Unfortunately the Wigeon didn't play ball on the rising tide so were were stood down until the tide started ebbing when it was hoped they'd haul to feed on the strand line. Back at the car park everyone had good views of a Long-tailed Duck that had flown in before deploying to check out other local sites for future reference.
Meeting up again around 10.30 this time we were in luck and after a count of 3,2,1 from Steve over the radio Rachel pushed the fire button. The result was a nice catch of Wigeon with bonus Redshank thrown in!
It was an ideal situation with the opportunity to get a close look at these gorgeous ducks and try to understand a bit more about the ageing. The males are really striking birds and there is a huge variation in the amount of green and cream on the head as show below:
Aging the males on the amount of white in the wing was fairly straight forward.
The females are another matter and the fringing on the greater and median coverts and the shape of the greater coverts is important. First year females have poorly defined buff fringes whereas the adults have clear pale fringes.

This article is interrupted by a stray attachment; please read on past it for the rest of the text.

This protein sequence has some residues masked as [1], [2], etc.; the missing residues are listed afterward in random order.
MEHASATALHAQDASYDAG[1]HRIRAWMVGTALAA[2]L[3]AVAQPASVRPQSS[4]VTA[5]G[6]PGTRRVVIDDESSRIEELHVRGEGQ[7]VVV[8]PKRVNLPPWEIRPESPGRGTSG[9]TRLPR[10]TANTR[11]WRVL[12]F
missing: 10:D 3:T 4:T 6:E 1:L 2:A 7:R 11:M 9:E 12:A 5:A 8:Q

Adult female below:
1st winter male below:
Ageing of many birds has to take into account a number of different factors including feather wear, colouring and structure. One method of ageing Wigeon is to look at the tail. Juvenile birds tend to have 'split ends' as is shown nicely below with the comparison between a 1st winter male and an adult male.
They really are stunning birds close up and the vermiculations on the back and flanks is beautifully intricate close up.
With inclement weather and a busy Christmas ahead I'm not sure how much ringing I'll be able to do or even if I'll even get out birding................................